The Power of the Pen
A letter arrived in my mailbox earlier this month. It was from the Commonwealth of Massachusetts’ Office of the Jury Commissioner. Normally, this would cause heart palpitations, but this letter was special.
It was handwritten.
In late December, I was called for jury duty. Although never convenient, I always look forward to the experience. The whole thing makes me feel American and patriotic and I choose to accept the responsibility with a positive attitude.
Similar to the previous times when I’ve been summoned, this was an extraordinary experience. Everyone from the court officer to the presiding judge demonstrated professionalism and courtesy beyond what would be expected. They show a video that gives a history and explanation of the judicial process. We are thanked for our time.
Then, we wait to see if we are needed.
Most often—including that day in December—cases are settled and no jury is actually seated. Still, it takes most of the morning and you can only sit there.
Finally, just before noon, a judge came in to let us know we were not needed.
However, instead of just releasing us, he gave a careful and thorough explanation of why we were not needed, how in fact our time was not wasted, and the importance of us being ready to serve. I don’t remember exactly, but I’ll bet it was close to 10 minutes before he was done speaking. No one seemed to mind and all appreciated him taking the time to tell us why he was taking our time.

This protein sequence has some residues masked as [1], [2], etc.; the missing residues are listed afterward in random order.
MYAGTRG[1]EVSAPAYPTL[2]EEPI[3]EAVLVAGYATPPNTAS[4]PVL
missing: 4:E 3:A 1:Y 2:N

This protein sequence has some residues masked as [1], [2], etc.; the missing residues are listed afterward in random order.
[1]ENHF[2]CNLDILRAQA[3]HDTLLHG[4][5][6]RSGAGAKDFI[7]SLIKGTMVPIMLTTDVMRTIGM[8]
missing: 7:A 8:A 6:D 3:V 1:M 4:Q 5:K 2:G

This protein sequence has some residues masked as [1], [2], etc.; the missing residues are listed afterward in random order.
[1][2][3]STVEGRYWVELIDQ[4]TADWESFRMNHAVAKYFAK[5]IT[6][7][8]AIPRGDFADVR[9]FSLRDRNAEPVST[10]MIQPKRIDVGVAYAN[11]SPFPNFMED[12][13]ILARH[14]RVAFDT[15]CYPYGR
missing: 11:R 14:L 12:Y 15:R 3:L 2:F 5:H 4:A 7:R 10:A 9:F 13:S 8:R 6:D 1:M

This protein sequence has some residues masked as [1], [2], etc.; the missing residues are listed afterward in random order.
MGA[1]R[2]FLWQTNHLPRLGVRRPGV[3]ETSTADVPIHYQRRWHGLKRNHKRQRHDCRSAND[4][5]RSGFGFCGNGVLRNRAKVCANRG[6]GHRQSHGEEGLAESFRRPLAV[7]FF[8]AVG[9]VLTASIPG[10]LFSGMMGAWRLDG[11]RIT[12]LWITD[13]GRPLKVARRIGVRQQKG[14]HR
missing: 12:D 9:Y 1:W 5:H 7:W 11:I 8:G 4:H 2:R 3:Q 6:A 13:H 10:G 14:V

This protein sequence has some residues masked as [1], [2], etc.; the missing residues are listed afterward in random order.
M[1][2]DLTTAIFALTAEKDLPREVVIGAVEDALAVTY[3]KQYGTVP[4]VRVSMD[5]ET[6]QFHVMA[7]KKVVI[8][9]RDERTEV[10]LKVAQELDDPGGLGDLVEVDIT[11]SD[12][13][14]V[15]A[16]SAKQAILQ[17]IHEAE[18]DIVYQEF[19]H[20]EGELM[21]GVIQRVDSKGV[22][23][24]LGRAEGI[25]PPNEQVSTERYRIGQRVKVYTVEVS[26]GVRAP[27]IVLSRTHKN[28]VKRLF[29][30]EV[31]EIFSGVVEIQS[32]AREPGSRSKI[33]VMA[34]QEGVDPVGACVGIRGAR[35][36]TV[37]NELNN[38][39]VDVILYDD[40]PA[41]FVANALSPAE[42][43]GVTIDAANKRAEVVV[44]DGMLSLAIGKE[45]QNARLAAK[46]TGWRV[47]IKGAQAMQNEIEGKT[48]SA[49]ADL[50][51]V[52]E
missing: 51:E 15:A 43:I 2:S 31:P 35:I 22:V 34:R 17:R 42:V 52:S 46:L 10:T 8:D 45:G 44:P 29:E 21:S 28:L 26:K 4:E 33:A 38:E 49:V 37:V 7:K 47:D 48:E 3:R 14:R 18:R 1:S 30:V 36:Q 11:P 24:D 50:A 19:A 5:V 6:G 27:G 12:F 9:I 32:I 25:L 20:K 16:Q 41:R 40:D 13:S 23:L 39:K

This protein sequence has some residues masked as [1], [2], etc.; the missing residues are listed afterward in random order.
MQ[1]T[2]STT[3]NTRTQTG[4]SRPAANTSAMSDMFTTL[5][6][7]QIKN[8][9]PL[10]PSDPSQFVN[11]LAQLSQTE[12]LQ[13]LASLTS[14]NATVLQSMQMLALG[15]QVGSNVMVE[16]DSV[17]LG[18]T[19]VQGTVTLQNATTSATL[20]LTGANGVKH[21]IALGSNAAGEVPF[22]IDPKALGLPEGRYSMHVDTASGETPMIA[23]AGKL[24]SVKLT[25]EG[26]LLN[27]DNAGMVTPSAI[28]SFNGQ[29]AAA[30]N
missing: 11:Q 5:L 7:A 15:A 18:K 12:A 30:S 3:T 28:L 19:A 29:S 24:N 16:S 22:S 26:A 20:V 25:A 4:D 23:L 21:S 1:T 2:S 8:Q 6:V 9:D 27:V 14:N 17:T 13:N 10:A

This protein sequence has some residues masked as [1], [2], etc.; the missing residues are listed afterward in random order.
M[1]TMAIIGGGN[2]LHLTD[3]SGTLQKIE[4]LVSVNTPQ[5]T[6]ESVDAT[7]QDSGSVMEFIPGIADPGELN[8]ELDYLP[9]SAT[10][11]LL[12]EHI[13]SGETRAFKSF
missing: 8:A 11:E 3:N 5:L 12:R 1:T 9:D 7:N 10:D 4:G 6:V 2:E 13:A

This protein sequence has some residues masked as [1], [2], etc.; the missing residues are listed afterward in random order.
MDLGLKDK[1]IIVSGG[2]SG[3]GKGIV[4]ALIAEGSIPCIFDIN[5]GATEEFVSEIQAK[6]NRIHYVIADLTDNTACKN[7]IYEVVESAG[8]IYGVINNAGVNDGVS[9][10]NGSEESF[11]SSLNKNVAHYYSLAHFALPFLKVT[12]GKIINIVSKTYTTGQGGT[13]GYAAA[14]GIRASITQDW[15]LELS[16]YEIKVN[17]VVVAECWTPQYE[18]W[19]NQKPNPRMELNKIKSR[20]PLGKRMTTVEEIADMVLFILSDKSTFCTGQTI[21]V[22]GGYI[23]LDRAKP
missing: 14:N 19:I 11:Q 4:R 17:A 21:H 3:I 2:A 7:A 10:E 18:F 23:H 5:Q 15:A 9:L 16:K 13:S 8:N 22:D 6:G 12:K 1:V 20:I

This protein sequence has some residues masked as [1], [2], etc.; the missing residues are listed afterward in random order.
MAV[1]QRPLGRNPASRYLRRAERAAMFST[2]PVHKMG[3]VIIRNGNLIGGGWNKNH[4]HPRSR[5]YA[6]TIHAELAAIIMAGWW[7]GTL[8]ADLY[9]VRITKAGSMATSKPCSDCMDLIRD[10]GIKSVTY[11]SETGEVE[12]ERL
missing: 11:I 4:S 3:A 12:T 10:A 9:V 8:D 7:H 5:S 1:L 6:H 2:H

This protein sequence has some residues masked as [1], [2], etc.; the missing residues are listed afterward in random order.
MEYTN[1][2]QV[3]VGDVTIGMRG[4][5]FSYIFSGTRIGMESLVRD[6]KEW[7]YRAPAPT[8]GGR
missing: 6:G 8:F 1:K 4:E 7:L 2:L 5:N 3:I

My father was a great letter-writer. He wrote when he was angry with a store or company and he wrote when he was pleased. Heaven help those who received the wrath of John Harold Desmond Farquharson.
So, tapping into the spirit of my father, I wrote a letter to Pamela Wood, Jury Commissioner of the Commonwealth of Massachusetts. I wanted her to know how impressive the entire experience was. I wanted her to be proud of her staff and how, despite the fact that they repeat the process five days a week, everything seemed fresh.
The letter I received that day was a handwritten thank you note from Pamela. She’d never received such a compliment and wanted me to know it was shared to the delight of everyone.
I am reminded of the power of the written word. A thank you note to a customer, or your CSR, your child, your coworker, your spouse. Your Jury Commissioner. Including a full explanation of how the order will be processed through the plant, who will do the work, and what it will mean to earn a customer’s business along with your next bid. A blog. A column. A sales tip.
Put it in writing and release the power of the pen.
“My sales are up 157% over last year,” said a weekly coaching client. Go to BillFarquharson.com and click on the “Training” link in the header for more information or to contact me and discuss your sales challenges.
Bill Farquharson is a sales trainer for the graphic arts. Email him at Bill@AspireFor.com or call (781) 934-7036. Bill’s two books, The 25 Best Print Sales Tips Ever and Who’s Making Money at Digital/Inkjet Printing…and How? as well as information on his new subscription-based website, The Sales Vault are available at BillFarquharson.com.